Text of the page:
Cixin Liu’s The Dark Forest generally operates on a galactic scale. But it starts with the perspective of an ant.
The diminutive point of view is more than just an authorial flex (although it’s certainly that too). In The Three-Body Problem, the first book in Liu’s The Remembrance of Earth’s Past series, an alien race called the Trisolarans cuts off communications with humanity by declaring, “You’re bugs!” This isn’t just an idle insult. The Trisolarans are on their way to Earth, with far superior technology and a burning need to find a new world to colonize. If that means squishing a few (human) cockroaches to make room, so be it.
Fortunately, it’s a long journey from Trisolaris (the invaders’ home planet): the bulk of the Trisolarans’ fleet won’t arrive for four hundred years. In theory, that gives humanity plenty of time to prepare. But the Trisolarans deployed scouts that double as technology blockers—humans can no longer use particle accelerators to obtain the deep understanding of physics necessary to compete against such an advanced species.
The Dark Forest picks up as this realization sets in. Doomsday may be four centuries off, but few people think it can be avoided. Nevertheless, most of the world begins mobilizing for an interstellar war they expect to lose.
Liu shows us this through new eyes (after he moves beyond the ant’s). Almost none of the characters from The Three-Body Problem carry over in a significant way, with the notable exception of Shi Qiang, a police officer who played a supporting role in the first book. Instead, we follow new players like Luo Ji, a run-of-the-mill academic, and Zhang Beihai, a political commissar in the Chinese navy.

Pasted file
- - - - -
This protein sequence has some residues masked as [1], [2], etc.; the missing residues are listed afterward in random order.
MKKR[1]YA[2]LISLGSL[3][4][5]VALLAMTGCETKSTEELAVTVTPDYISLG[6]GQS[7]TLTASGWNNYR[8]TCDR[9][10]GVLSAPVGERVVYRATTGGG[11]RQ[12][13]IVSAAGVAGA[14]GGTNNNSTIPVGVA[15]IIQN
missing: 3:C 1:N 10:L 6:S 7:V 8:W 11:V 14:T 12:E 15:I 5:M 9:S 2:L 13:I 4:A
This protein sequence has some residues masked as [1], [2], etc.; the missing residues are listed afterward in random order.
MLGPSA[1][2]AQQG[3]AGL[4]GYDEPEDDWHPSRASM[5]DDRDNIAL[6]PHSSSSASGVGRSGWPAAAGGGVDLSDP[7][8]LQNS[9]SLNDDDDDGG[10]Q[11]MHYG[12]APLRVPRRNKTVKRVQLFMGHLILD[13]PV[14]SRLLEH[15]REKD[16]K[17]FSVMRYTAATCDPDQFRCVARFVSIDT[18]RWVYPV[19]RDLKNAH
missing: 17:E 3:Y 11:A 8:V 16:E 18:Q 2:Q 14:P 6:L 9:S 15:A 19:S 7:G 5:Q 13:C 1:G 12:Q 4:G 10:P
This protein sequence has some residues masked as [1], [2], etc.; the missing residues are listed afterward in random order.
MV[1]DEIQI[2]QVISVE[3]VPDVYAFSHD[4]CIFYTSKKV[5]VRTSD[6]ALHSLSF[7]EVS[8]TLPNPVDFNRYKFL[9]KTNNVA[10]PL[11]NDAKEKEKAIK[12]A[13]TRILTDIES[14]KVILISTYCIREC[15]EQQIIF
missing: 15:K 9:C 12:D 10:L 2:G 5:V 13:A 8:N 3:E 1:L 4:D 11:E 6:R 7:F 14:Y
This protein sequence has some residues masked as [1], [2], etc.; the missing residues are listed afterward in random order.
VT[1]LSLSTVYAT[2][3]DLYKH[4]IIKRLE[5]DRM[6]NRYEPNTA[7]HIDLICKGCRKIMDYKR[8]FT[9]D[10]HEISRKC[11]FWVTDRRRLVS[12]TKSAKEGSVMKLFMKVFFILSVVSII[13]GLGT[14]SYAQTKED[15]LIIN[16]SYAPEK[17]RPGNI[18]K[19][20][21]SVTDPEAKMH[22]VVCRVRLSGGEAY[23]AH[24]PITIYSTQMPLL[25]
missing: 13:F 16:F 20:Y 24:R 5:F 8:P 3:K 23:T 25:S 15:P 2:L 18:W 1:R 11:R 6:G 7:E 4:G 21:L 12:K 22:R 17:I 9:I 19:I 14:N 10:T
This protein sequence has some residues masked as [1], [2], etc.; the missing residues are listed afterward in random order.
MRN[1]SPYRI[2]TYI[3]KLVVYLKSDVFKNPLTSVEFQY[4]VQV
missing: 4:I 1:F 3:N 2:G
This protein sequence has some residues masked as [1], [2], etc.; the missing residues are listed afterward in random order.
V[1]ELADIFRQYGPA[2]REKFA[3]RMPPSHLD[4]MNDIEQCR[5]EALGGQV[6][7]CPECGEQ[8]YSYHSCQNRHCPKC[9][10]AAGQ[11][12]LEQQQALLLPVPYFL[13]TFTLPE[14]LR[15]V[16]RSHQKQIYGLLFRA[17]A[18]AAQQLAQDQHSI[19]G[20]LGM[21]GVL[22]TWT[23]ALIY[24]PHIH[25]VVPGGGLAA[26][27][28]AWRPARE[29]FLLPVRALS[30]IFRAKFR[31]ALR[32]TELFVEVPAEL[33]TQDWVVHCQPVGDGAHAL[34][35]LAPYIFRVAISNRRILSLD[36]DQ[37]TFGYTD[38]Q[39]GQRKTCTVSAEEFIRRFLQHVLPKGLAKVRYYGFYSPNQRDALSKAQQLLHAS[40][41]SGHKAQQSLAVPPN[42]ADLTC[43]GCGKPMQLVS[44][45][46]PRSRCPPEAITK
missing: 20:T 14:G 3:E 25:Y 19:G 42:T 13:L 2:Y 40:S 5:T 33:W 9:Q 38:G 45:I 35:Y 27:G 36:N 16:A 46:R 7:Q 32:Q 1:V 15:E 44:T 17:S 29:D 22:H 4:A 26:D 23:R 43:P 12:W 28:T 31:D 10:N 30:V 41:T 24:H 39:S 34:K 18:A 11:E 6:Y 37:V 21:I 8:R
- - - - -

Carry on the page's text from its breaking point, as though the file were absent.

I wouldn’t have minded seeing more of Ye Wenjie and Wang Miao (the protagonists of The Three-Body Problem). But the shift of focus didn’t bother me much either. This series is driven far more by ideas than characters.
One of the central thought exercises is working through how humanity would respond to an existential-yet-far-off threat. (The parallels with climate change are intriguing, except in this case, the Trisolarans represent a sentient, malevolent danger that’s harder to deny.) Apathy and defeatism manifest early, and Zhang and others work hard to cultivate a more optimistic fighting spirit.
Liu is also excellent at projecting scientific progress in a way that seems plausible. The Dark Forest shows us some potential near-term developments like space elevators and then jumps ahead two hundred years to show us the types of leaps—touch screens on every surface; inexhaustible energy delivered via microwaves—that might be possible with sustained effort.
At least one of his forecasts has already proven false, though. Liu wrote The Dark Forest in 2008, and one of its early movers and shakers is a fictional Venezuelan leader who “carried forward the Bolivarian Revolution instigated by Hugo Chavez … boosting the country’s power across the board and—for a time—turning Venezuela into a city on a hill, a symbol of equality, justice, and prosperity for the world.” If only. (Whatever you think of Chavez, it’s impossible not to lament the state of misery Venezuela devolved into following his death.)
A few other devices strained credulity less tragically (like a spontaneous, near-telepathic exchange during a climactic moment late in the book). I also wish The Dark Forest had a more dynamic female character. There are women in prominent roles—leaders of international organizations and captains of starships—but they don’t get much time on the page. The active cast members are all male.
But I still found The Dark Forest consistently interesting, and it ended in a more resolved place than I expected for the middle book in a trilogy. I’m curious to see where Book 3 goes—and what else Liu can dream up for me to marvel at.
Note: Since the translation uses the English versions of the author’s name and his characters’, I did the same in this review. For more reviews like it, sign up for my monthly newsletter.